Write a comment - 0 Comments            
Page 1 of 2 1  2  
News Headlines
The Meat Market Offers Offal Dinner for All Hallow's Eve
'St. Vincent': Absolved of All its Sins
These Mysterious Hills: Pittsfield's Downtown Awash in Ghostly Legends
Pittsfield Debates Control Over School Department Budget
Lenox Calling Special Town Meeting
Community Bids Farewell to MCLA's Grant & Canavan
Adams COA Loads Up 'Buckets of Sand' for Local Senior Citizens
BRPC Concludes Train Station Study, Encourages Towns To Stay Involved
2014 Bazaars & Craft Fairs
Berkshire County Arc Launches 2014 Annual Campaign

Bill Schmick is registered as an investment advisor representative and portfolio manager with Berkshire Money Management (BMM), managing over $200 million for investors in the Berkshires. Bill’s forecasts and opinions are purely his own and do not necessarily represent the views of BMM. None of his commentary is or should be considered investment advice. Anyone seeking individualized investment advice should contact a qualified investment adviser. None of the information presented in this article is intended to be and should not be construed as an endorsement of BMM or a solicitation to become a client of BMM. The reader should not assume that any strategies, or specific investments discussed are employed, bought, sold or held by BMM. Direct your inquiries to Bill at 1-888-232-6072 (toll free) or email him at Bill@afewdollarsmore.com Visit www.afewdollarsmore.com for more of Bill’s insights.

 

 

 



Categories:
@theMarket (150)
Independent Investor (202)
Archives:
October 2014 (9)
October 2013 (1)
September 2014 (5)
August 2014 (7)
July 2014 (2)
June 2014 (6)
May 2014 (9)
April 2014 (8)
March 2014 (6)
February 2014 (6)
January 2014 (8)
December 2013 (8)
November 2013 (7)
Tags:
Recession Interest Rates Oil Jobs Euro Selloff Metals Taxes Rally Deficit Stimulus Stock Market Greece Energy Congress Fed Debt Ceiling Bailout Currency Debt Federal Reserve Europe Fiscal Cliff Japan Commodities Banks Election Retirement Europe Housing Economy Pullback Markets Stocks Crisis
Popular Entries:
The Independent Investor: Understanding the Foreclosure Scandal
The Independent Investor: Don't Fight the Fed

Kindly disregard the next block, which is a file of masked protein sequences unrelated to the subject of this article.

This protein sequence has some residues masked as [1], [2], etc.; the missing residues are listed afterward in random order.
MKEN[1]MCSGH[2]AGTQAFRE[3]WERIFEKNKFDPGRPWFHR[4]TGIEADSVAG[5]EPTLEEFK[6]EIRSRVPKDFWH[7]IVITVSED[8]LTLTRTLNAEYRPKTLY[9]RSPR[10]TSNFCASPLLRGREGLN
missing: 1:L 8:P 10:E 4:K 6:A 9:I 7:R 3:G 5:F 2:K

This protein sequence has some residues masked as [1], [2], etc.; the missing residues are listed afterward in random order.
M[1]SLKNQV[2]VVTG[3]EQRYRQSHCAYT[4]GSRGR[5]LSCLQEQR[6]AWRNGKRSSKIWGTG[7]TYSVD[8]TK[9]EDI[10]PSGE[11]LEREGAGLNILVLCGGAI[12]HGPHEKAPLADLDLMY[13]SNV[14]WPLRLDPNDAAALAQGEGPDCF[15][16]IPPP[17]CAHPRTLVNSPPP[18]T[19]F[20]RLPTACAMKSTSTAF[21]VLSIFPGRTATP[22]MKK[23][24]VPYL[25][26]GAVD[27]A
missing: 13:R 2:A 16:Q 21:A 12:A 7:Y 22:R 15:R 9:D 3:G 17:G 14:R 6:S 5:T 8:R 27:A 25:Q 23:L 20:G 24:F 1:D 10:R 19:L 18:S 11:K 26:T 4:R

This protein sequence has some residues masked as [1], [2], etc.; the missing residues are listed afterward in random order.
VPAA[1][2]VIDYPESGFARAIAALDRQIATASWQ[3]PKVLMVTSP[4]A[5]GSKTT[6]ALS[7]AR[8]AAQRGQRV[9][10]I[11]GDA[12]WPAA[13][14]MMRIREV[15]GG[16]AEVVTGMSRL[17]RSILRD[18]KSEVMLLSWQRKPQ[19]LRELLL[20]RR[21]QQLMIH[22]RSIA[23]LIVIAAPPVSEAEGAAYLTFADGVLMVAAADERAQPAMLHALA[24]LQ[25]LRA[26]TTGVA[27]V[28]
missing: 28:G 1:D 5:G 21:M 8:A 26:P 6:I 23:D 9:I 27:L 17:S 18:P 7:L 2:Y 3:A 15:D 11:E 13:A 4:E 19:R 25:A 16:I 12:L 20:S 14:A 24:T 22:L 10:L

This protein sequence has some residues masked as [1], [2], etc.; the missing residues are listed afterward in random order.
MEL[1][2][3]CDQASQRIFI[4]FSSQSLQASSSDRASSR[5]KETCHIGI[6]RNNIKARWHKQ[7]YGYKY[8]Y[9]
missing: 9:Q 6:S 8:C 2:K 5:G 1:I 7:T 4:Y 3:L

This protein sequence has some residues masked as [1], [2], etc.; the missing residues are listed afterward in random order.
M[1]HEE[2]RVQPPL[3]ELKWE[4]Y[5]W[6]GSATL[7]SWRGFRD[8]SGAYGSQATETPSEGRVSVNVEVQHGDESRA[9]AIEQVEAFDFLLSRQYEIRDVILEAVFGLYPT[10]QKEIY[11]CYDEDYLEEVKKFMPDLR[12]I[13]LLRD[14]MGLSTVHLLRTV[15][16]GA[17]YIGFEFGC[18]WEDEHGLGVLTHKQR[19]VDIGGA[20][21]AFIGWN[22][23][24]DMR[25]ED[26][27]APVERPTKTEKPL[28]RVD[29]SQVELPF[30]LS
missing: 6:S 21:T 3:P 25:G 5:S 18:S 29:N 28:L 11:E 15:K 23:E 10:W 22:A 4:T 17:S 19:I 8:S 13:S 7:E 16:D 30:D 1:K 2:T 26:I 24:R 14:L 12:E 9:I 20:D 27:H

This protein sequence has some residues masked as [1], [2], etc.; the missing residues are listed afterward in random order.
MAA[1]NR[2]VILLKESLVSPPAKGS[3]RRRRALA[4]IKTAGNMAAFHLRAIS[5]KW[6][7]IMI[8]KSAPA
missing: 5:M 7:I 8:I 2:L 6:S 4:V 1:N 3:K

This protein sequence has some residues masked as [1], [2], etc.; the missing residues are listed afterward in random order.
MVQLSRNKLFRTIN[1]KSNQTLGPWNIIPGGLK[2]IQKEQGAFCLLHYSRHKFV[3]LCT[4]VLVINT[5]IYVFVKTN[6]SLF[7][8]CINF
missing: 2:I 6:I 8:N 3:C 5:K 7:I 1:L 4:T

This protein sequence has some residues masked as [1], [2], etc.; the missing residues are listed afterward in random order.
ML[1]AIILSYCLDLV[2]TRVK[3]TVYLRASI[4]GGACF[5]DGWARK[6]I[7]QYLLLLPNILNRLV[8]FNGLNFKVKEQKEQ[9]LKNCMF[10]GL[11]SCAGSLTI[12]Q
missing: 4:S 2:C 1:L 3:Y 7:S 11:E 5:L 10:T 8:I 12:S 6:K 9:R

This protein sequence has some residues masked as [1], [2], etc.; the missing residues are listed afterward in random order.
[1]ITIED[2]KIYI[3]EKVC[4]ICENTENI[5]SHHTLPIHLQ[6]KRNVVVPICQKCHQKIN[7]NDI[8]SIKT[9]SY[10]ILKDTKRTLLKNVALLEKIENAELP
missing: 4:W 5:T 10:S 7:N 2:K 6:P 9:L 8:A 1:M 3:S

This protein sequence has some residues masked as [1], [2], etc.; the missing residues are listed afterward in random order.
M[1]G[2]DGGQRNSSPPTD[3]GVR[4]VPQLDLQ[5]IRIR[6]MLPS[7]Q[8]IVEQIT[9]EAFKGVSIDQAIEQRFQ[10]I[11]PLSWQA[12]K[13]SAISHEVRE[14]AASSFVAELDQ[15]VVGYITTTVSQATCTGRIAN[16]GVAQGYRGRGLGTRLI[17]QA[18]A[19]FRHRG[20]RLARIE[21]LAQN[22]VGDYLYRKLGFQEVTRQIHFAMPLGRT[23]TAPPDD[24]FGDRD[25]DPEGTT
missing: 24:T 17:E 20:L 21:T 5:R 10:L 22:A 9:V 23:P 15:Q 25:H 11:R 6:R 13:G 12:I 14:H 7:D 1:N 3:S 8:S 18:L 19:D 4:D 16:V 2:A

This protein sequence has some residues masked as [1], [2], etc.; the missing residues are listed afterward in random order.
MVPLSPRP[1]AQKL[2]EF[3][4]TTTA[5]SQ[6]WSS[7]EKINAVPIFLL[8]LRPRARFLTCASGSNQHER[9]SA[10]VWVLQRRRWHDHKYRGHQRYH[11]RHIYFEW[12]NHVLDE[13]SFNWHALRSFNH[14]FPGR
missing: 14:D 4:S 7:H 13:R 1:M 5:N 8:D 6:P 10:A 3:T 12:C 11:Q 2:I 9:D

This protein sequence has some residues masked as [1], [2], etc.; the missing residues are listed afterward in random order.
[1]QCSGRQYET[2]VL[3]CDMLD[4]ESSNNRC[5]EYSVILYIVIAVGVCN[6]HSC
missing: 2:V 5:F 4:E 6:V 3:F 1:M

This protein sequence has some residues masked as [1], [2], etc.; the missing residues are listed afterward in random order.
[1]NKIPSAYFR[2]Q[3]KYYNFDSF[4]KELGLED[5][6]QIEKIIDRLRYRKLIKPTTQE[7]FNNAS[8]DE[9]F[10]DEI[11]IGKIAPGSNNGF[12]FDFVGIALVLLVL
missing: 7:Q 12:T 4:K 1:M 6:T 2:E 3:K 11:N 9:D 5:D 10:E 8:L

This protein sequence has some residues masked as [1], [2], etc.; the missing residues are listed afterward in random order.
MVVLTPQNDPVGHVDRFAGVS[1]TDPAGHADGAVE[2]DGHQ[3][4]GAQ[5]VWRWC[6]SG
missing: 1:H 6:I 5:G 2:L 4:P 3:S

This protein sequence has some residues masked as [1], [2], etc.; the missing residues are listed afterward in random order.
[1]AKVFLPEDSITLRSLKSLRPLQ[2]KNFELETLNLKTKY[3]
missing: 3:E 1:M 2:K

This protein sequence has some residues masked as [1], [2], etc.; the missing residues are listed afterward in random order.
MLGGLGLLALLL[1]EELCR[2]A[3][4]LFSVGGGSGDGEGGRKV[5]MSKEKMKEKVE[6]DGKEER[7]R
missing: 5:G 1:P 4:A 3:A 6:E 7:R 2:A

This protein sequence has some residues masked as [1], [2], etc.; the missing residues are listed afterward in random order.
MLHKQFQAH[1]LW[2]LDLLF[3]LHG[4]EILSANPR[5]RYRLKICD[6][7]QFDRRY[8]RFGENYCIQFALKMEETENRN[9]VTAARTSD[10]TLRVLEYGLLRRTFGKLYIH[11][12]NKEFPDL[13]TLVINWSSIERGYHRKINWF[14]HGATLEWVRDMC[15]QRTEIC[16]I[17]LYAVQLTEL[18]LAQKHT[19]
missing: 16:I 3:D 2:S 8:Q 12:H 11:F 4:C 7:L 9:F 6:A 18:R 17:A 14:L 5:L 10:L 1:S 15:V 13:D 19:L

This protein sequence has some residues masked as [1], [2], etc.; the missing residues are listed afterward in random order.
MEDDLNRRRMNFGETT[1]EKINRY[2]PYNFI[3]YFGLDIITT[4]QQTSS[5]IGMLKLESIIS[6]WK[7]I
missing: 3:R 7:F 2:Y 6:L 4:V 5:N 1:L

The Independent Investor: Does Cash Mean Currencies?
@theMarket: QE II Supports the Markets
@theMarket: Markets Are Going Higher
The Independent Investor: General Motors — Back to the Future
The Independent Investor: How Will Wall Street II Play on Main Street?
The Independent Investor: Will the Municipal Bond Massacre Continue?
@theMarket: Economy Sputters, Stocks Stutter
The Independent Investor: Why Are Interest Rates Rising?
Recent Entries:
The Independent Investor: Workers Get to Save More in 2015
@theMarket: All Clear
The Independent Investor: The Elephant in the Room
@theMarket: So far, So Good
The Independent Investor: OPEC's Oil Ploy
@theMarket: Are We There Yet?
The Independent Investor: Why Is This Recovery Different?
@theMarket: October Starts Off on High Note
The Independent Investor: Money & Divorce — What You Should Know
@theMarket: Wash, Rinse and Repeat


View All
Grant & Canavan Farewell...
MCLA President Mary Grant and her husband, James Canavan,...
Girls Soccer: Franklin Tech...
McCann Tech girls celebrate 3-0 semi-finals win advance to...
Girls Soccer: Pittsfield vs...
The Pittsfield and Wahconah girls soccer teams on Tuesday...
Soccer: Putnam vs McCann Tech
The McCann Tech boys soccer team closed out the home...
Soccer: Hoosac Valley vs...
MCLA Boo Bash 2014
The annual MCLA Boo Bash hosted by Berkshire Towers...
Girls Soccer: Commerce vs...
McCann girls soccer team Senior Day game on Monday...
Adams Lions Club Halloween...
Children followed the Hoosac Valley Marching Band down Park...
Girls Soccer : Mount Greylock...
Flynn scored her second goal of the game to stop a Hoosac...
Football: Mount Greylock vs...
The undefeated Wahconah High School football team shutout...
Football: Lee vs Monument
Saturday afternoon football Lee wins over Monument Mountain...
The Massachusetts Junior...
The Massachusetts Junior Classics League held its fall...
Football: Hoosac Valley vs...
Hoosac Valley overpowers Drury 63-12, Saturday afternoon.
Pittsfield Halloween Parade...
Monsters and zombies, princesses and Jedi ushered in the...
Soccer: Wahconah vs Lenox
Collin Parrott scored three times on Tuesday to lead the...
Girls Soccer: Wahconah vs...
Rachel Donahue scored with four minutes left to give the...
Grant & Canavan Farewell...
MCLA President Mary Grant and her husband, James Canavan,...
Girls Soccer: Franklin Tech...
McCann Tech girls celebrate 3-0 semi-finals win advance to...
Girls Soccer: Pittsfield vs...
The Pittsfield and Wahconah girls soccer teams on Tuesday...
Soccer: Putnam vs McCann Tech
The McCann Tech boys soccer team closed out the home...
Soccer: Hoosac Valley vs...
| Home | A & E | Business | Community News | Dining | Real Estate | Schools | Sports & Outdoors | Berkshires Weather | Weddings
Advertise | Recommend This Page | Help Contact Us | Privacy Policy| User Agreement
iBerkshires.com is owned and operated by: Boxcar Media 102 Main Street, North Adams, MA 01247 -- T. 413-663-3384 F.413-664-4251
© 2000 Boxcar Media LLC - All rights reserved